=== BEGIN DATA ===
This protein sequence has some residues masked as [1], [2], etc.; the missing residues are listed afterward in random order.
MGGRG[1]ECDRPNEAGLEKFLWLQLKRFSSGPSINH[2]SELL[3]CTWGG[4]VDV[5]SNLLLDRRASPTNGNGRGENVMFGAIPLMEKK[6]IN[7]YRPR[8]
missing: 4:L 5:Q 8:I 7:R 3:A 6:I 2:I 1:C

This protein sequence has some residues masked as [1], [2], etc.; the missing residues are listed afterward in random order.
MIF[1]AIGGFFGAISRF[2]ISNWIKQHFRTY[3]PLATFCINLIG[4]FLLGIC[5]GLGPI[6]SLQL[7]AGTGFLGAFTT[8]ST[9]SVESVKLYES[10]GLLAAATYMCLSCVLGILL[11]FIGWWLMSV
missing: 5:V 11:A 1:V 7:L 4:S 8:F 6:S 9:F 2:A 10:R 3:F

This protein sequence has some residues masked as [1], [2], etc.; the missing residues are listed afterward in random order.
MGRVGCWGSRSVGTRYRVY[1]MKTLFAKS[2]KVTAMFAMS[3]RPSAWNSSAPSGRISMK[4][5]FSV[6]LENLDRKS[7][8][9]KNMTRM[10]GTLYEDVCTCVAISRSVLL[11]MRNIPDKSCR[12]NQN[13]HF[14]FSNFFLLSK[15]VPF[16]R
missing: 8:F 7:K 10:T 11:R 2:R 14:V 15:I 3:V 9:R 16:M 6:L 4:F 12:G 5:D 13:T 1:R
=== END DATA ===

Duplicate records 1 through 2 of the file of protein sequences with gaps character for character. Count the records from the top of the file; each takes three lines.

This protein sequence has some residues masked as [1], [2], etc.; the missing residues are listed afterward in random order.
MGGRG[1]ECDRPNEAGLEKFLWLQLKRFSSGPSINH[2]SELL[3]CTWGG[4]VDV[5]SNLLLDRRASPTNGNGRGENVMFGAIPLMEKK[6]IN[7]YRPR[8]
missing: 4:L 5:Q 8:I 7:R 3:A 6:I 2:I 1:C

This protein sequence has some residues masked as [1], [2], etc.; the missing residues are listed afterward in random order.
MIF[1]AIGGFFGAISRF[2]ISNWIKQHFRTY[3]PLATFCINLIG[4]FLLGIC[5]GLGPI[6]SLQL[7]AGTGFLGAFTT[8]ST[9]SVESVKLYES[10]GLLAAATYMCLSCVLGILL[11]FIGWWLMSV
missing: 5:V 11:A 1:V 7:L 4:S 8:F 6:S 9:F 2:A 10:R 3:F